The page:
Tuesday, 14 October 2014

The Independence Diet

Like many people in Scotland, I'm overweight.  Like most overweight people, I'm trying to do something about it.  It's not easy though.

Firstly, you need an incentive to go on a diet.  Maybe you decided not to go and see a movie with your friends because the cinema is on the first floor and you couldn't manage the stairs.  Maybe you saw the most gorgeous outfit, but you couldn't have it because they don't make it in a large enough size.  Maybe you've developed some medical issues.  Whatever it is, there will be a trigger.

So you tell your friends that you've decided to lose the weight.  Some will be supportive, but some will tell you that you're fine, that a little extra weight suits you, so why bother?  Nevertheless, you're determined that this is it, you're going to be that skinny person.

Maybe you go along to a diet club, where they tell you how to manage your calories. Maybe you go to a gym, where they give you a weight reduction exercise programme.  In both cases they lie to you.  The diet club tells you that you can eat what you want, never have to be hungry and still lose weight as long as you stick to their programme.  The gym tells you you will lose weight without sore muscles or having to spend loads of time in the gym. 

Eventually you run out of steam.  The diet is too restrictive or the gym takes up too much of your time.  Your friends persuade you that a chocolate biscuit or a cake or a curry won't do you any harm, and you succumb, thinking that you can always go back on the diet on Monday.  Your own brain subverts your efforts, because brains like to stick with what they know. 

To lose weight successfully, you have to accept that you will be hungry at times, or that you will have to spend more time than you'd like at the gym.  You also have to accept that it's not a time-limited thing, that's it's a permanent lifestyle change.

What has this to do with independence? The parallels are quite striking.

First of all, we need an incentive.  This time around there really wasn't a strong incentive for most people, the ones who haven't really thought about independence or who don't see anything wrong with the status quo.  The next referendum therefore really needs some strong reason to trigger it.  Maybe a Tory-UKIP coalition wreaking havoc with their policies, or England voting to leave Europe while Scotland votes to stay in.  Something on which people will have strong opinions.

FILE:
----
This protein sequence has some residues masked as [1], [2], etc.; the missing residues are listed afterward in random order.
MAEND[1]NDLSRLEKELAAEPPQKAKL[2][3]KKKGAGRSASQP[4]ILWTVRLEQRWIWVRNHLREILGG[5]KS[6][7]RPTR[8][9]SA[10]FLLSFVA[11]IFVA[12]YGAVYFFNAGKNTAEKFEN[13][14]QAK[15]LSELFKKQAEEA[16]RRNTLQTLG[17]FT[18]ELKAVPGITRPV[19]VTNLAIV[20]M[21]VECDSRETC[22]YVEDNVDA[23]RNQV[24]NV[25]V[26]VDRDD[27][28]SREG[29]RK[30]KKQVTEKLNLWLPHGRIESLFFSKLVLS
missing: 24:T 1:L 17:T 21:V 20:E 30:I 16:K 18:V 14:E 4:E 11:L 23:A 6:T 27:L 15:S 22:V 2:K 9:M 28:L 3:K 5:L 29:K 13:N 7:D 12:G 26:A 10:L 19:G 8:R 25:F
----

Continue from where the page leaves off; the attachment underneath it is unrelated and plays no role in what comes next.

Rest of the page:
Next we need to be realistic.  This time around the No campaign painted the blackest picture possible, while the Yes campaign erred a bit too much on the sunny side.  We need to tell people that in the short term after they vote for independence, there will possibly be pain. There will be negotiations to be had, and they won't all go our way.  We will need to develop relationships with other countries, not all of which will be supportive.  We need to reassure people that short-term pain will be long-term gain.

Finally we need to show them the picture of Scotland at the end of the process.  It needs to be a realistic picture though.  A Scotland which is a successful, prosperous nation, but not one that is without problems.  To show otherwise would be like me thinking I can look like a supermodel once I reach my target weight.  Lovely dream, but it's not going to happen!


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